How do you write, with any real understanding, about a place you’ve only known for three weeks? As of this writing that’s how long we’ve been here. Yes, it’s been a great three weeks, but at this point, we’ve only had an initial meeting, or a mere introduction, to this beautiful place full of friendly people. So how do you share with others what things are like when you’re just at the greeting stage? And yet, that is it. That’s one thing we can share for sure about Lesotho after three weeks: we’ve had good greetings!
Greetings are essential in Lesotho. They come in many forms (usually in the Sesotho language), but almost no respectful conversation happens without them. Indeed, they both signify and initiate respect. Brief queries, friendly conversations, and long visits all require some sort of greeting in order to be respectful, grounded, and good.
With that in mind, it’s safe to say that we have had many good greetings in our short time here. The first greeting was just the beauty of the land, which was apparent even before our plane touched down. Even though the land was dry, as Lesotho has been experiencing drought, its beauty was evident from the first view.
The music that we heard our first Sunday at church was an even better greeting. And by music, we mean singing, as much of the church music is acapella. We’re certainly not the first people to enter a church service in Lesotho and love the singing, and we won’t be the last. (And we’re almost certainly not the first people to write about it in a newsletter, and probably not the first to write about it in their first newsletter.) There is just something about the singing in churches here.
That being said, it is hard to describe what, exactly, is so moving about it. Perhaps part of it is that most of the people are actually singing, and many are harmonizing—two things that are far from given in all churches. And maybe part of it is hearing songs that have been sung for a long, long time, read from a tonic sol-fa hymnbook (sometimes to a familiar tune), that gives it depth. None of this is to suggest that everyone sings well, or that choirs never make mistakes, or that all small gatherings have singing that is full-voiced and with harmony. But, rather, when the singing is full–voiced and full of harmonies, there is just something about it that is a grounding experience. Sure, it’s also uplifting, but mainly it is grounding. Just like a good greeting grounds the ensuing conversation, and many greetings ground a relationship, so too does singing ground a meaningful time of worship. Few things could be more welcoming than that.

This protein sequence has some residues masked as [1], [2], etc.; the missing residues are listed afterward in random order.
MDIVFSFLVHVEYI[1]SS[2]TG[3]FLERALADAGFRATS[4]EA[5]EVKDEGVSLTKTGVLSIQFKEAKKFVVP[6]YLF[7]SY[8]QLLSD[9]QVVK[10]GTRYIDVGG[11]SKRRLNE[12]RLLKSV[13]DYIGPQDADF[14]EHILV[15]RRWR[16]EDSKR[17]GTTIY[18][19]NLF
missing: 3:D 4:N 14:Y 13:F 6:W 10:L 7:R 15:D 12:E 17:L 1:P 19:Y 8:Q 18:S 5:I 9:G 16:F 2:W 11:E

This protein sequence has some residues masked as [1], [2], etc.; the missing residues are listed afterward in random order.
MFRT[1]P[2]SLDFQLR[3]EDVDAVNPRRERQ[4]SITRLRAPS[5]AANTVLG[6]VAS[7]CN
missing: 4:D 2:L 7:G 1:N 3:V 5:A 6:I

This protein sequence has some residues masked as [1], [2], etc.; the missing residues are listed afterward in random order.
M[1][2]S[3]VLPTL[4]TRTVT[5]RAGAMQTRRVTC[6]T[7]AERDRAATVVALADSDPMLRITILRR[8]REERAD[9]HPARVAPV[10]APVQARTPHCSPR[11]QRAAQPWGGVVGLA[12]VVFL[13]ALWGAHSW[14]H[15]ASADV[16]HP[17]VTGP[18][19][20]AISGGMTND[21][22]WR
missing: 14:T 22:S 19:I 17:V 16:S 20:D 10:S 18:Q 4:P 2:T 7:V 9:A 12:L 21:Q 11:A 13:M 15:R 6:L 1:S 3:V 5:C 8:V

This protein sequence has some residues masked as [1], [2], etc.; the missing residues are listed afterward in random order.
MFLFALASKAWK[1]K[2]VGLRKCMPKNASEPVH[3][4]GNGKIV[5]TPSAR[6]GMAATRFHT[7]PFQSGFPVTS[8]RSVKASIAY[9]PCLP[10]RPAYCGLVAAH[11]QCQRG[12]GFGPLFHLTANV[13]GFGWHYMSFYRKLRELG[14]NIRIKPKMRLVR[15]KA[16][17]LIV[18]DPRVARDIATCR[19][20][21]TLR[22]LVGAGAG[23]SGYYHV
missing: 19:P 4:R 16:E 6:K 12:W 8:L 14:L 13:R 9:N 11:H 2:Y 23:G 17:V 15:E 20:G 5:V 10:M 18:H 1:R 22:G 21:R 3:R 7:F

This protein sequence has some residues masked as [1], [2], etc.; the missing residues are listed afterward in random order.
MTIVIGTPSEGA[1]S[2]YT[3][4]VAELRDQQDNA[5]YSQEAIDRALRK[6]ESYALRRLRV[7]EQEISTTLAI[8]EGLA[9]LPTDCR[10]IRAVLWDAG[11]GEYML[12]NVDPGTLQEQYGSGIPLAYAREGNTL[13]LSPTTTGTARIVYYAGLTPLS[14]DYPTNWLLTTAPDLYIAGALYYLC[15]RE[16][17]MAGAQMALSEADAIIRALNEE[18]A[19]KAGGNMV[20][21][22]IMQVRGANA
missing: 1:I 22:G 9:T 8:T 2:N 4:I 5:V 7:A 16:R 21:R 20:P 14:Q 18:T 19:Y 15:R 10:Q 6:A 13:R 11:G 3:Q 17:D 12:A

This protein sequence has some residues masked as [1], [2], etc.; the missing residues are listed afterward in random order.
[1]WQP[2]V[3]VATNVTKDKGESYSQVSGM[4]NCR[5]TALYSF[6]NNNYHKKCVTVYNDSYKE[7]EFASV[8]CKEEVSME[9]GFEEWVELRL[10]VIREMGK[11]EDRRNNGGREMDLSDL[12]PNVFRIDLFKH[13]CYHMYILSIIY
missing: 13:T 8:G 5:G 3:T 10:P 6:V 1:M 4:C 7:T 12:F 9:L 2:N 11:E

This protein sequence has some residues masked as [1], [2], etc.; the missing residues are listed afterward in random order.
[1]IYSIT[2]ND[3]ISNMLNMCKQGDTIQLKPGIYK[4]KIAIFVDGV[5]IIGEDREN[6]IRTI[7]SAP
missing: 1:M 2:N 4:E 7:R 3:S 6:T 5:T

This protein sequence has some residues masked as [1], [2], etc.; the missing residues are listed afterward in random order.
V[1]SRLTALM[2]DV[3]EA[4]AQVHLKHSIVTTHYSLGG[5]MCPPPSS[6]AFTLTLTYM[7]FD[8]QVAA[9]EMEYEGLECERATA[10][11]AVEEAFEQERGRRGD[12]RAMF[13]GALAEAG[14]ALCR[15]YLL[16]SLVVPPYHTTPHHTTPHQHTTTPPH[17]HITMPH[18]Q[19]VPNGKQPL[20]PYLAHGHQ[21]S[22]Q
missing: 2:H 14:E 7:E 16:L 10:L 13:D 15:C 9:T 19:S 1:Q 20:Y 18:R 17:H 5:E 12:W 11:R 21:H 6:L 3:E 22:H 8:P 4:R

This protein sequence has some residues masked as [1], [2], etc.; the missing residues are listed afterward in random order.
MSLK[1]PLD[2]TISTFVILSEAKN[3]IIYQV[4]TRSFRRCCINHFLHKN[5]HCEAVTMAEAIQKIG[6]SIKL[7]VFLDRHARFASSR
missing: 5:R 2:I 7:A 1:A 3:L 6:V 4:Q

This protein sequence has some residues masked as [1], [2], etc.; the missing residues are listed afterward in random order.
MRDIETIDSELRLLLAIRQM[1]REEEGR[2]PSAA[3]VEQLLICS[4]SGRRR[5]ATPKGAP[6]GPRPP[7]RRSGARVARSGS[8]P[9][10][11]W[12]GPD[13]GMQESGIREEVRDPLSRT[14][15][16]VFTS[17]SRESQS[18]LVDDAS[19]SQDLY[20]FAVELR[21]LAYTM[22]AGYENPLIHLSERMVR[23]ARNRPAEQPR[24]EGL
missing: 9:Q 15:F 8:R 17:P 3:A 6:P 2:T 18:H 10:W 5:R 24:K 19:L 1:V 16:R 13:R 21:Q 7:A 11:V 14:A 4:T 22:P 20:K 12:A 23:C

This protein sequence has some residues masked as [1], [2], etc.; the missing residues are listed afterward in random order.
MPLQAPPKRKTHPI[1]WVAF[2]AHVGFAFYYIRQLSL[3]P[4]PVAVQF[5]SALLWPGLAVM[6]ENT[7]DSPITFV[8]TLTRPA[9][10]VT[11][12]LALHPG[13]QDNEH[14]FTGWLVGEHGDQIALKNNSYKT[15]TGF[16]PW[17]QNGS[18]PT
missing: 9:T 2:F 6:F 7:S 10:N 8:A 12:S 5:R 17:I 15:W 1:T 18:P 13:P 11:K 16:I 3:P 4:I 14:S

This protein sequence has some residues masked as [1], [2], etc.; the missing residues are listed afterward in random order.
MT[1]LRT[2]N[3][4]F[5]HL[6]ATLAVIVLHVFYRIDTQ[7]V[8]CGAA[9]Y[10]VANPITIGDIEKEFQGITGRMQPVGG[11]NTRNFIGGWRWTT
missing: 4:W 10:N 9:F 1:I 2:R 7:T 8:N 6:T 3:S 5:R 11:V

There have been other forms of greetings, too – from the rains of the past few days to the busyness of the market just outside our office at the Lesotho Evangelical Church in Southern Africa (LECSA) headquarters, to the unique songs of birds in the morning.
However, our best greetings, by far, have been the actual greetings of Basotho people, the people of Lesotho. Some of these have been from complete strangers such as workers in stores, children on the streets, or people waiting in any number of places. But it is our hosts at LECSA, Global Ministries’ partner denomination here, that have provided the steadiest source of greeting and welcome. Naming every individual who has done so would likely be impossible, and certainly would risk leaving people out. But from the LECSA Church Moderator to the youngest person in our first worship service, to our long-suffering Sesotho language teacher, the greeting has been wonderful. Most especially, this has been true with those who we will be working within LECSA’s offices in the capital, Maseru (where we live), and in Morija, where the denomination was founded. Amongst those are key people such as Rev. Posholi, LECSA’s Executive Secretary, who we not only report to, but who also personally made sure we had water at our house when it went out and helped us through the complicated process of getting residency permits, as well as provided us with Bibles at staff devotions. Or Rev. Tefo, LECSA’s Treasurer General, who was the first to meet and greet us at the airport, and who continues to check in on our logistical wellbeing. Or Ms. Maleshoane Ramasike, who has been acting in our position (since Mark Behle retired after a distinguished career of service last year), and who is teaching us the technical aspects of our work, as well as many valuable cultural aspects of life in Lesotho. Again, these are just a few of those who have greeted us wonderfully here.
So, while we cannot speak with any real depth on Lesotho yet, we can safely say that it is a place full of greeting. And that greeting, that grounding, is more than welcoming.
Mark Knowles serves with the Lesotho Evangelical Church. Mission Co-worker appointments are made possible by your gifts to Disciples Mission Fund, Our Church’s Wider Mission, and your special gifts.